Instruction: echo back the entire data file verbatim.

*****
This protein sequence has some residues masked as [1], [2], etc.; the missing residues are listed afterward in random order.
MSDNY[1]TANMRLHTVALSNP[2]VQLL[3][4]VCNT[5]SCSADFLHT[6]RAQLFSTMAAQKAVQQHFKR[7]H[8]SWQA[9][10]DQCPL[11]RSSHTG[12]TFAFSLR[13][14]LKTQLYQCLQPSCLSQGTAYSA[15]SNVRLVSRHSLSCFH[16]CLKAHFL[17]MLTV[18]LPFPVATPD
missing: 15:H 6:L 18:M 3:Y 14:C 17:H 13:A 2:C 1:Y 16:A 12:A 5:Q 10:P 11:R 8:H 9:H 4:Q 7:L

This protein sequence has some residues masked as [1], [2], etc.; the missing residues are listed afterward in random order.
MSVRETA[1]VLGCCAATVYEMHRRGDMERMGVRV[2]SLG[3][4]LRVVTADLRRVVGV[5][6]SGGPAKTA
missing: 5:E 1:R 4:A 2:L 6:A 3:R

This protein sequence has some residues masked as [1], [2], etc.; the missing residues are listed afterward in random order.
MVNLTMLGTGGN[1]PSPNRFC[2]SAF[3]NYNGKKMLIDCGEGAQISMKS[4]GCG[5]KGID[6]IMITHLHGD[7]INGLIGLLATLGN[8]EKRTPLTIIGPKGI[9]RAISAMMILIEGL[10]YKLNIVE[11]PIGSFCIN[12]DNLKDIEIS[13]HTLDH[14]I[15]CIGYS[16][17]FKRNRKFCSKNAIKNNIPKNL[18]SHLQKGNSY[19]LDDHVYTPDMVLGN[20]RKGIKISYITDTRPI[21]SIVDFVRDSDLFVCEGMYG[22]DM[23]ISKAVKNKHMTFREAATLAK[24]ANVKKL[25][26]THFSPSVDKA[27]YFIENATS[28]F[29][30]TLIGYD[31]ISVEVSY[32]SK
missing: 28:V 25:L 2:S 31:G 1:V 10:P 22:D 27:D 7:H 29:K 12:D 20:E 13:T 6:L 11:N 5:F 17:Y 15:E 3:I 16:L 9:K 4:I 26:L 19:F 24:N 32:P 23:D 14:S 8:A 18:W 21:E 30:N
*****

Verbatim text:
This protein sequence has some residues masked as [1], [2], etc.; the missing residues are listed afterward in random order.
MSDNY[1]TANMRLHTVALSNP[2]VQLL[3][4]VCNT[5]SCSADFLHT[6]RAQLFSTMAAQKAVQQHFKR[7]H[8]SWQA[9][10]DQCPL[11]RSSHTG[12]TFAFSLR[13][14]LKTQLYQCLQPSCLSQGTAYSA[15]SNVRLVSRHSLSCFH[16]CLKAHFL[17]MLTV[18]LPFPVATPD
missing: 15:H 6:L 18:M 3:Y 14:C 17:H 13:A 2:C 1:Y 16:A 12:A 5:Q 10:P 11:R 8:H 9:H 4:Q 7:L

This protein sequence has some residues masked as [1], [2], etc.; the missing residues are listed afterward in random order.
MSVRETA[1]VLGCCAATVYEMHRRGDMERMGVRV[2]SLG[3][4]LRVVTADLRRVVGV[5][6]SGGPAKTA
missing: 5:E 1:R 4:A 2:L 6:A 3:R

This protein sequence has some residues masked as [1], [2], etc.; the missing residues are listed afterward in random order.
MVNLTMLGTGGN[1]PSPNRFC[2]SAF[3]NYNGKKMLIDCGEGAQISMKS[4]GCG[5]KGID[6]IMITHLHGD[7]INGLIGLLATLGN[8]EKRTPLTIIGPKGI[9]RAISAMMILIEGL[10]YKLNIVE[11]PIGSFCIN[12]DNLKDIEIS[13]HTLDH[14]I[15]CIGYS[16][17]FKRNRKFCSKNAIKNNIPKNL[18]SHLQKGNSY[19]LDDHVYTPDMVLGN[20]RKGIKISYITDTRPI[21]SIVDFVRDSDLFVCEGMYG[22]DM[23]ISKAVKNKHMTFREAATLAK[24]ANVKKL[25][26]THFSPSVDKA[27]YFIENATS[28]F[29][30]TLIGYD[31]ISVEVSY[32]SK
missing: 28:V 25:L 2:S 31:G 1:V 10:P 22:D 27:D 7:H 29:K 12:D 20:E 13:T 6:L 11:N 5:F 17:Y 15:E 3:I 16:L 9:K 4:I 26:L 19:F 24:N 32:P 23:D 14:S 8:A 18:W 21:E 30:N